What Happened When This Guy Walked 10,000 Steps a Day for a Month

This content is imported from youTube. You may be able to find the same content in another format, or you may be able to find more information, at their web site.

In a recent video, lifestyle self-help YouTuber Matt D’Avella documents his efforts to walk more every day, setting himself the goal of hitting a minimum of 10,000 steps each day based on the now-famous benchmark (originally set by a Japanese pedometer company).

“I consider myself an active person, but if there’s one area I definitely ignore it’s cardio,” he says. “I rarely hit the treadmill, I don’t run, and my average steps for the day for the last three years have been less than 4,000. I want to finally add more movement into my daily routine, and so I’m going to walk 10,000 steps a day for 30 days.”

One of the most immediate challenges D’Avella encounters during the first week of the month-long experiment is that walking 10,000 steps can be quite time-consuming. “It is surprisingly difficult to get 10,000 steps into a day,” he says. “I keep finding myself checking my tracker at 8 p.m. at night and realizing that I’m 2,000 or 3,000 steps short, and so what I’ve had to do is go out after dark and just walk around my neighborhood, which isn’t creepy at all.”

As he heads into the second week, D’Avella makes a conscious effort to switch up his daily schedule to allow for those 10,000 steps to occur earlier and more naturally throughout his routine. This way, he figures, he stands a better chance of continuing the habit once the 30 days are over.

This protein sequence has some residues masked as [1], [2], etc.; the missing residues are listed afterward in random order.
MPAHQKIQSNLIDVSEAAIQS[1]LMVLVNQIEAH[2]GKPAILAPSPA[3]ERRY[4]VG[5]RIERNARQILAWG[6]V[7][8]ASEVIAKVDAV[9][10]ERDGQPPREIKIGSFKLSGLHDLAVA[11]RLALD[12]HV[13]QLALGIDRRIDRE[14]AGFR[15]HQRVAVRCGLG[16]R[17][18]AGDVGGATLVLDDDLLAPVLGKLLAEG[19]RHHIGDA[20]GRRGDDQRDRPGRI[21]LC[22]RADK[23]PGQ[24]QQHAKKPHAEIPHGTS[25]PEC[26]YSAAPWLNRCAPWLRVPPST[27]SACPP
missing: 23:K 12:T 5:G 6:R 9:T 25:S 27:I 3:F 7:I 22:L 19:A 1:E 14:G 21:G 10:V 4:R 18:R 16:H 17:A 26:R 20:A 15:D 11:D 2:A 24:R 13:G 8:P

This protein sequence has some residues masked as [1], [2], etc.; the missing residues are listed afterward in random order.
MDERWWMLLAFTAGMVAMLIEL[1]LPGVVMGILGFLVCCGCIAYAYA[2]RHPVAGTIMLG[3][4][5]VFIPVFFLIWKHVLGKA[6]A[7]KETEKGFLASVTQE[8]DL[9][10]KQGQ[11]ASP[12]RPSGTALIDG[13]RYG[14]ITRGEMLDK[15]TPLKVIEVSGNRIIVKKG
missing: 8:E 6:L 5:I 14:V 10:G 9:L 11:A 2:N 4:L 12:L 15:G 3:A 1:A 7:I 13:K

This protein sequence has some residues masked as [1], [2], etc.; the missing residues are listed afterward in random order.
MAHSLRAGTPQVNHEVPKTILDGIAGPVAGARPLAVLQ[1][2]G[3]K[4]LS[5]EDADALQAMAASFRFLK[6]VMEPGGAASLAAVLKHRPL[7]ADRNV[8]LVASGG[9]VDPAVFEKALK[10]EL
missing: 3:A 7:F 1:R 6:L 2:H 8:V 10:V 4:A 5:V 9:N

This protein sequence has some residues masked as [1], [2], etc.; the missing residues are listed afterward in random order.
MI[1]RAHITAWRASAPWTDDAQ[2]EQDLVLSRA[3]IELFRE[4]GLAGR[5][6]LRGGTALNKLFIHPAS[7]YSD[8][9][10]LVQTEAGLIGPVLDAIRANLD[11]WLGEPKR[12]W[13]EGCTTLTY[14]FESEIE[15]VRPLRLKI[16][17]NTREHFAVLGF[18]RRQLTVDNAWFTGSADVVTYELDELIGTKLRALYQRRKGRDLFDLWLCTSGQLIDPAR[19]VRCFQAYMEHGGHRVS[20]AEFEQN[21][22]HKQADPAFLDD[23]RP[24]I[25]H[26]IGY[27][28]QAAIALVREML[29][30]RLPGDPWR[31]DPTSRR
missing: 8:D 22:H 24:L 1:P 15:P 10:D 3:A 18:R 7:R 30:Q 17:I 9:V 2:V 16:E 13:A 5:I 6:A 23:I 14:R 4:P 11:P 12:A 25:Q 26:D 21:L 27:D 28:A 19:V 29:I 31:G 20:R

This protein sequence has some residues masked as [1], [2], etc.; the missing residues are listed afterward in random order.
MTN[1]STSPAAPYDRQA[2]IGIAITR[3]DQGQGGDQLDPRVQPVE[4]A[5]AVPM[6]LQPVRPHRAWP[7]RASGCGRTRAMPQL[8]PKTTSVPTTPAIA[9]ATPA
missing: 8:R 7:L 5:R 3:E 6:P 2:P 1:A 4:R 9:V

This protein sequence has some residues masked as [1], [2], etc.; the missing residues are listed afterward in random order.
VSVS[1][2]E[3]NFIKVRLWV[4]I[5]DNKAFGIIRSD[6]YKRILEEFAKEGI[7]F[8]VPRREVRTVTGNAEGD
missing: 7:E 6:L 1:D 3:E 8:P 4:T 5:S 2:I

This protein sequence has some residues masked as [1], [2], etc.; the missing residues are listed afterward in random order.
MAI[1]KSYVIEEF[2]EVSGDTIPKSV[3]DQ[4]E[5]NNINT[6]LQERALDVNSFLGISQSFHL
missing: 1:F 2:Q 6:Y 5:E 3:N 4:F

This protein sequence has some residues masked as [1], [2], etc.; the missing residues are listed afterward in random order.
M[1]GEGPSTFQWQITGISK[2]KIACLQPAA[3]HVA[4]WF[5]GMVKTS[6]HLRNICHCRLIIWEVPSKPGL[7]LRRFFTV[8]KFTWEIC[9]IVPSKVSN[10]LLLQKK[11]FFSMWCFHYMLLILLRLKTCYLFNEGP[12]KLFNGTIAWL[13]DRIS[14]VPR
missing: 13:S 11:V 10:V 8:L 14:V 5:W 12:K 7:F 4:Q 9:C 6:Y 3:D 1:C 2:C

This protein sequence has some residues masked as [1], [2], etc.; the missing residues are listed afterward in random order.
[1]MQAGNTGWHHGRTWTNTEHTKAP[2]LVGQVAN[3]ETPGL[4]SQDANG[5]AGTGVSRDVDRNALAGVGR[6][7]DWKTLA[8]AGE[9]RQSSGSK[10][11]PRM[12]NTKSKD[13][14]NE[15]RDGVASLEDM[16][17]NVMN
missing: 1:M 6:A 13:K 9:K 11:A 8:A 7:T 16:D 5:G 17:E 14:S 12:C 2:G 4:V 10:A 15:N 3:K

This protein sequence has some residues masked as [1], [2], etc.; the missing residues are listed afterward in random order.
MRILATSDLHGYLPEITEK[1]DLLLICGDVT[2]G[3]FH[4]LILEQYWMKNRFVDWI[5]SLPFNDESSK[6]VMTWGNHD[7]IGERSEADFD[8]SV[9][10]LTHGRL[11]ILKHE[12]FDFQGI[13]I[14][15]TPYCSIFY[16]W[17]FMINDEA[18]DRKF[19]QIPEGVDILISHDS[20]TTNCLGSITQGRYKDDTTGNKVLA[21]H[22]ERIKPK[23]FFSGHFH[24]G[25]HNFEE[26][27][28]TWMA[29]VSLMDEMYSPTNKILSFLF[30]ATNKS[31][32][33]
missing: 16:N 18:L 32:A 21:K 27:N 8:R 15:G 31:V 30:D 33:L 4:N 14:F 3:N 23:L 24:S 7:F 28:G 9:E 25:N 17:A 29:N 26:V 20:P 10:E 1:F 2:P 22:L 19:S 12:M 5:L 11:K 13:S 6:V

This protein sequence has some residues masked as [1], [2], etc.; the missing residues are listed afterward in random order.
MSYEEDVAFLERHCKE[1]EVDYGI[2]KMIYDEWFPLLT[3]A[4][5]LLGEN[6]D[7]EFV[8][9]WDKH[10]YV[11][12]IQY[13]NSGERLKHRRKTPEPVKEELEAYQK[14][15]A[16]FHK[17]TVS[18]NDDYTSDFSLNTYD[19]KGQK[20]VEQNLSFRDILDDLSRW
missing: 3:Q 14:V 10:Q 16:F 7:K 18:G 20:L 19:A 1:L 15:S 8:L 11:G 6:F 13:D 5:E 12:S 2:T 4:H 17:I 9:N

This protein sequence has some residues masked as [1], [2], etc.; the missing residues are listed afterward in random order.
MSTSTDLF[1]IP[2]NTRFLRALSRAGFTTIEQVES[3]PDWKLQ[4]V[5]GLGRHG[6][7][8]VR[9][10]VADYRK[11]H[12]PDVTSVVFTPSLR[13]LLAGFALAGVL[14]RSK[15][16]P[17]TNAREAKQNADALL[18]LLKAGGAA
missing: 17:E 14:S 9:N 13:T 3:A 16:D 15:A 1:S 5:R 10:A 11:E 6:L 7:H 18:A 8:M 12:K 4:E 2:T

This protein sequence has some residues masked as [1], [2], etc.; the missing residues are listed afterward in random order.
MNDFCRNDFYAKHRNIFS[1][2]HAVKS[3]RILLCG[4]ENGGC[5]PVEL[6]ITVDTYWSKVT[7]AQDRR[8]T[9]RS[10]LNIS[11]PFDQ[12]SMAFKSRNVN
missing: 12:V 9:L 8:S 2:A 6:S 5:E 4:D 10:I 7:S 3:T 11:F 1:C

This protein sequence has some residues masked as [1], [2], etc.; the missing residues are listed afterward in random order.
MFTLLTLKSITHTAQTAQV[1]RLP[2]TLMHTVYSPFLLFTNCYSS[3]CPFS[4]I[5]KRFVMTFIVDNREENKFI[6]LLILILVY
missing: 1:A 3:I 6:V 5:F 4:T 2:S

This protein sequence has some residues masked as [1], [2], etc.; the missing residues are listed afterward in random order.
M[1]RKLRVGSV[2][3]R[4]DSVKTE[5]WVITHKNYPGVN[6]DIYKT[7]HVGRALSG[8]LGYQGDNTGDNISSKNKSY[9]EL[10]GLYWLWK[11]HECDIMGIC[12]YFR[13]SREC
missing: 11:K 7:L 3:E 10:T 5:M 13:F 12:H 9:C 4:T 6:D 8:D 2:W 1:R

“The first thing that really started to work for me was focusing on incidental exercise,” he says, referring to the low-effort activity involved in going about your daily tasks. “This requires less effort than carving out a dedicated hour to go to the gym, and can be built off everyday activities and routines.”

At the end of the challenge, D’Avella found that he had averaged 12,140 steps per day. His weight remained consistent throughout, starting and ending the month at 160 pounds, having fluctuated a little in the middle, and the additional activity didn’t affect any other data points like his blood pressure or resting heart rate.

“I don’t intend to hit 10,000 steps every single day, I just don’t think that’s a realistic goal for me personally, but I do intend to walk more,” says D’Avella.

preview for Walking 10,000 steps before 10am challenge
Headshot of Philip Ellis

Philip Ellis is a freelance writer and journalist from the United Kingdom covering pop culture, relationships and LGBTQ+ issues. His work has appeared in GQ, Teen Vogue, Man Repeller and MTV.

This article was originally posted here.

Comments are closed.